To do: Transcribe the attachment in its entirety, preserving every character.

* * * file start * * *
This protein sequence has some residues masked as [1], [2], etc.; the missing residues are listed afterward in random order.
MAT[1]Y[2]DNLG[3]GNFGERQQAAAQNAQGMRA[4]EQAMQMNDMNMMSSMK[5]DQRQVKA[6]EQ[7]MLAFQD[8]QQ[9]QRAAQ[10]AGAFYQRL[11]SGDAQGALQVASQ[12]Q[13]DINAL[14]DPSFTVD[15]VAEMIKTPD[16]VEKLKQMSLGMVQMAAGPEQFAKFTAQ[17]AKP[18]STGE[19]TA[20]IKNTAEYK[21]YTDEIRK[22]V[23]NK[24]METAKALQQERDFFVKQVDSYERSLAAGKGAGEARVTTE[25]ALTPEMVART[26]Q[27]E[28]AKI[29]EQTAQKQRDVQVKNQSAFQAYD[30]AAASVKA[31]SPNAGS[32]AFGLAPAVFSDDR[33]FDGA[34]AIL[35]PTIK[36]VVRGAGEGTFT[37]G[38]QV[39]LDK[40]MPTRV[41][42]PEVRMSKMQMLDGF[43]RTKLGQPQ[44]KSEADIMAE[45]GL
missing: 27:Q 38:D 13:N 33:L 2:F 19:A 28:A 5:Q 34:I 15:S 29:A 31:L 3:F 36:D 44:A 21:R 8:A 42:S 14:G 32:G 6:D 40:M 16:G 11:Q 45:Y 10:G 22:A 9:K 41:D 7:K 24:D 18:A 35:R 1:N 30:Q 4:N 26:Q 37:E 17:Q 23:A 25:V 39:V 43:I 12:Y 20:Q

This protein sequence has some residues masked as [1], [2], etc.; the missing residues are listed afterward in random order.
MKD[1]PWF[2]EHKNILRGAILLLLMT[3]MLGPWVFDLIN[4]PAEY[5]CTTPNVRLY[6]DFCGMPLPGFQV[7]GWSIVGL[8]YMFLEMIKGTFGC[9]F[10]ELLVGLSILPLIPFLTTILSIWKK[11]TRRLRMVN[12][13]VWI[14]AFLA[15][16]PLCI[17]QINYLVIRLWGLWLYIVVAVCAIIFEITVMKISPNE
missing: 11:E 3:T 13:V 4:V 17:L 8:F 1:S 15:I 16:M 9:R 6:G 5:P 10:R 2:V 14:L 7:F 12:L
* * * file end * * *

This protein sequence has some residues masked as [1], [2], etc.; the missing residues are listed afterward in random order.
MAT[1]Y[2]DNLG[3]GNFGERQQAAAQNAQGMRA[4]EQAMQMNDMNMMSSMK[5]DQRQVKA[6]EQ[7]MLAFQD[8]QQ[9]QRAAQ[10]AGAFYQRL[11]SGDAQGALQVASQ[12]Q[13]DINAL[14]DPSFTVD[15]VAEMIKTPD[16]VEKLKQMSLGMVQMAAGPEQFAKFTAQ[17]AKP[18]STGE[19]TA[20]IKNTAEYK[21]YTDEIRK[22]V[23]NK[24]METAKALQQERDFFVKQVDSYERSLAAGKGAGEARVTTE[25]ALTPEMVART[26]Q[27]E[28]AKI[29]EQTAQKQRDVQVKNQSAFQAYD[30]AAASVKA[31]SPNAGS[32]AFGLAPAVFSDDR[33]FDGA[34]AIL[35]PTIK[36]VVRGAGEGTFT[37]G[38]QV[39]LDK[40]MPTRV[41][42]PEVRMSKMQMLDGF[43]RTKLGQPQ[44]KSEADIMAE[45]GL
missing: 27:Q 38:D 13:N 33:L 2:F 19:A 28:A 5:Q 34:I 15:S 29:A 31:L 3:F 36:D 44:A 21:R 8:A 42:S 14:G 32:G 6:D 40:M 16:G 11:Q 45:Y 10:G 22:A 9:K 41:D 7:K 24:D 18:A 35:R 1:N 30:Q 4:N 26:Q 37:E 17:Q 23:A 25:V 39:V 43:I 12:Y 20:Q

This protein sequence has some residues masked as [1], [2], etc.; the missing residues are listed afterward in random order.
MKD[1]PWF[2]EHKNILRGAILLLLMT[3]MLGPWVFDLIN[4]PAEY[5]CTTPNVRLY[6]DFCGMPLPGFQV[7]GWSIVGL[8]YMFLEMIKGTFGC[9]F[10]ELLVGLSILPLIPFLTTILSIWKK[11]TRRLRMVN[12][13]VWI[14]AFLA[15][16]PLCI[17]QINYLVIRLWGLWLYIVVAVCAIIFEITVMKISPNE
missing: 11:E 3:T 13:V 4:V 17:L 8:F 1:S 15:I 16:M 9:R 6:G 5:P 10:R 2:V 14:L 7:F 12:L